Start Time: 04:08
End Time: 09:08
LGBT activist Larry Kramer recalls his undergraduate career at Yale during the 1950s. They may not have been the best years of his life, but he's happy to return to Yale now and see how much his alma mater has changed.
Publish Date: Jun 09, 2021
LGBT activist Larry Kramer recalls his undergraduate career at Yale during the 1950s. They may not have been the best years of his life, but he's happy to return to Yale now and see how much his alma mater has changed. According to Kramer, Yale is now "The Gay College," and hosts a dance for more than a thousand gay men and women every year.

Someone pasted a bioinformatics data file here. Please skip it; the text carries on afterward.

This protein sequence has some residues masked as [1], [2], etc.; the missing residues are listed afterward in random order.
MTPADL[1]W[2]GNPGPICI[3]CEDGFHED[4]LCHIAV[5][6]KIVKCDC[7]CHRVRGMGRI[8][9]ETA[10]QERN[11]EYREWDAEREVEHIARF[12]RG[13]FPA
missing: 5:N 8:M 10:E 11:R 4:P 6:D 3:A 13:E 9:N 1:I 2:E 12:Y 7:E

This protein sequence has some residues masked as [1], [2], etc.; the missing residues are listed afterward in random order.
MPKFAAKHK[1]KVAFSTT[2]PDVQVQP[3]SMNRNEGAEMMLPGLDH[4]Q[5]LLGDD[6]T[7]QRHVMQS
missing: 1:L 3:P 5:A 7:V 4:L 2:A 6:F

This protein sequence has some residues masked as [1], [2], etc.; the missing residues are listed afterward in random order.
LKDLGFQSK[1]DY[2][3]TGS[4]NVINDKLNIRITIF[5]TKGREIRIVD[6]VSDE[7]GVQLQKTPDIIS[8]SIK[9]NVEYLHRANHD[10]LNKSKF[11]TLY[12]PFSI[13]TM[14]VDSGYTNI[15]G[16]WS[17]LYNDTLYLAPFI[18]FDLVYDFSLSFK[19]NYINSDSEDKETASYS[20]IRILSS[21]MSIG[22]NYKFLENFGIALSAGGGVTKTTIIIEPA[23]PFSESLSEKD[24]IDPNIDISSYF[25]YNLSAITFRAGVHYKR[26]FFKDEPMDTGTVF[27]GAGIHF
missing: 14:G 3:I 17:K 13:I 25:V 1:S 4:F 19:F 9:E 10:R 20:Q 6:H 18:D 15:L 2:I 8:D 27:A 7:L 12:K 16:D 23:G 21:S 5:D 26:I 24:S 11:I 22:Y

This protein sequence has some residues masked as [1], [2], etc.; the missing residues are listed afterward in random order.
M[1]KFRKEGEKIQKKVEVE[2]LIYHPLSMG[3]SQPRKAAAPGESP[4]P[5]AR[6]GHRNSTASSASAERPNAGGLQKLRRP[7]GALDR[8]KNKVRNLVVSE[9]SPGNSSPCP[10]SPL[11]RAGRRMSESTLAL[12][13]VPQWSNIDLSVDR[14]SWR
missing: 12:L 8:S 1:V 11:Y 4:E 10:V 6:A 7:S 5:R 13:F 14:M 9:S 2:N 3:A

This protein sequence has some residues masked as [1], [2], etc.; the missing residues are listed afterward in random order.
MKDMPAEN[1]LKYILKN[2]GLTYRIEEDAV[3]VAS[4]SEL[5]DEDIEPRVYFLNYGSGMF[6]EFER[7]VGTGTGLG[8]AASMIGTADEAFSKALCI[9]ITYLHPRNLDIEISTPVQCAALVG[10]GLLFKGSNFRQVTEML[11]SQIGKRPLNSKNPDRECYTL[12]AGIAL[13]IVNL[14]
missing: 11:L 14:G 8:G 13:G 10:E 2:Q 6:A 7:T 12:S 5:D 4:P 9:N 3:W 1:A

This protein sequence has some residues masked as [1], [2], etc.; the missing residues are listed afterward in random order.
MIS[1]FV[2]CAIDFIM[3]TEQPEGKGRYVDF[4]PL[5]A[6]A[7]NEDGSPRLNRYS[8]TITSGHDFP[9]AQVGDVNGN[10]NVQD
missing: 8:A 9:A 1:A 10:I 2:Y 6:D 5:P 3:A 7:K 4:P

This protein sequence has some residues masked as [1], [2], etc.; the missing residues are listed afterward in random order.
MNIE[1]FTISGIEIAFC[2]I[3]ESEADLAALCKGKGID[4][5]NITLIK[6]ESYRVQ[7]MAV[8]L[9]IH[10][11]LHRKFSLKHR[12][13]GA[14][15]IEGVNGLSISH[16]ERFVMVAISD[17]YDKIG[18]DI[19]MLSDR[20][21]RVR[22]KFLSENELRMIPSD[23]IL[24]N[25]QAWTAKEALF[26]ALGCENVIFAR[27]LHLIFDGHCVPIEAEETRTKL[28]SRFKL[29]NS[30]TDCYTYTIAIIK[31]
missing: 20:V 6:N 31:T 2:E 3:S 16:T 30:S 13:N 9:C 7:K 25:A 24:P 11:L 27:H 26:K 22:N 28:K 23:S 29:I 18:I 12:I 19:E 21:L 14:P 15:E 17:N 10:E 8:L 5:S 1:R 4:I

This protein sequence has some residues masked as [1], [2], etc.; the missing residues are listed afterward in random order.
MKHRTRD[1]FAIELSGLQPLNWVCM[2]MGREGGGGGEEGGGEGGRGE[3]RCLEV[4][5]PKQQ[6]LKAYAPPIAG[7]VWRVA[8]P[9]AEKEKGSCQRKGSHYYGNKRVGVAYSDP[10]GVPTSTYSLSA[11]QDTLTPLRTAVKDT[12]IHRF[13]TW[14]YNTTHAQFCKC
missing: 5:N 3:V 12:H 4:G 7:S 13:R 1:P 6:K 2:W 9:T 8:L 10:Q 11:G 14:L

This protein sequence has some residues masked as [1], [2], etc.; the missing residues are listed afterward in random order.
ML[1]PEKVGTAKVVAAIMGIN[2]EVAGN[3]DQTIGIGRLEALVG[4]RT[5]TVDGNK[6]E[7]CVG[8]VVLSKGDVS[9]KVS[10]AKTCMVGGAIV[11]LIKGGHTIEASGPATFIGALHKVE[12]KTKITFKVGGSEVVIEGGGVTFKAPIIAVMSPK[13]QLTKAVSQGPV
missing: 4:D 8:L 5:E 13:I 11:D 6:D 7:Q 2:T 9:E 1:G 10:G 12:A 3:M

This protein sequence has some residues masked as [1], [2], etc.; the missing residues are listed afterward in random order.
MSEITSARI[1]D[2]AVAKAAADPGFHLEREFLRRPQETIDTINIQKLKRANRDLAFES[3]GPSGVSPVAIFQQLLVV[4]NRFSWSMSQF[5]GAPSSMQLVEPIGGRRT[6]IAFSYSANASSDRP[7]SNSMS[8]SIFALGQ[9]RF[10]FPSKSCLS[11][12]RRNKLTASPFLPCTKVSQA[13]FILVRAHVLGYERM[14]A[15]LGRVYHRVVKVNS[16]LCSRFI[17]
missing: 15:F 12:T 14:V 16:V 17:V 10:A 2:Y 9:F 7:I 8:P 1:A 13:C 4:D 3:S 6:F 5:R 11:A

I knew I was gay. I think from the day I was born and I think that there had been, I, I now know that there were, there were experiences all through before I even got to Yale and they were all covert and guilt inducing on, on everybody's part. So it seemed as if all those early years were spent trying to deny these feelings. The feelings would sort of get too strong and erupt and I would have an experience which would ought to always make me feel guilty in one way or another and then you put it, you become Vesuvius would calm down for a while a week, a week or two and Yale was awful. There was a gay bar called Pirelli's. It was just awful. The time when I finally had the courage to go there and it was only two blocks from campus, but it was a million years away. It was very dark and gray and inside and smoky and filled with older men. And uh, I only went to once and somebody took me up and car drove for it was like hours before we found a place that was quiet to do it. And then he drove me back. Where? You didn't say a word all of that? How did you try to kill yourself? I ate 200 aspirin. Oh my God. Talk about slow and miserable death. You must have been pretty miserable to swallow 200 you must be even more miserable after. Did you just wanted out? Was that? Who knows? It's a scene I'll never forget. Mm The scene of taking the pills at the scene of waking up and finding you're still there. I didn't wake up. I went to I went to bed and I got scared and I called the campus police and they came and took me to the hospital and put my stomach and I was in awoke then I fell asleep and I woke up in a room with bars and at the Grace New Haven Hospital. And there was this very unpleasant hospital psychiatrist who said all right Mr Kramer why did you do it? And I said go fuck yourself or words to that and said that. And he said you're not going to be let out of this hospital until you tell us why you did it. And I said I just had a he rubbed me the wrong way and I wouldn't have told him. Who knew? Who knew why I did it anyway so my brother was always sort of looked after me, came and got me out and he was friends with Dean of freshmen. My brother had been to jail before me and and it was you know ordinarily when something like that happened you were shipped off to go join the army really in those days. Yeah. And then you can come back to Yale when you've sort of grown up. But they let me stay if I went to university psychiatrist, his name was dr fry clement fry and he was about in the sixties, he had silver hair and it was a good looking man. He was reptile in his button down shirt and you just knew that he cared more about Yale and he ever did about you. And and I told him of this experience that I had had of, I had been invited to go to the room of two of my freshman year, two guys freshman year that I had met. Uh and they somehow mercifully had found each other and they were living in this room and I was invited for tea or something and I walked into this room and the room, you know how awful freshman your rooms are. Well, they had done their room and it was painted all black and there was uh everything had been taken out of the room except you know, low mattress which was black or and there was a perfect coffee table with with a rose in a vase that was spot lit in another born. And Mabel Mercer is playing on the phonograph. Right? So I described this dr fry and dr price reaction was, I don't I wouldn't see those guys anymore if I were you. And that's what yeah, it was like and that's what going to psychiatrist was like. So, um and there wasn't, there wasn't a local gay student group for you to call. I love going back to Yale now and this is my real yards to give up how far we've come. Even though I'm always yelling about how we've not come far enough, I go back to Yale and Yale is like the gay college now and there's a dance every year for well over 1000 gay men and women.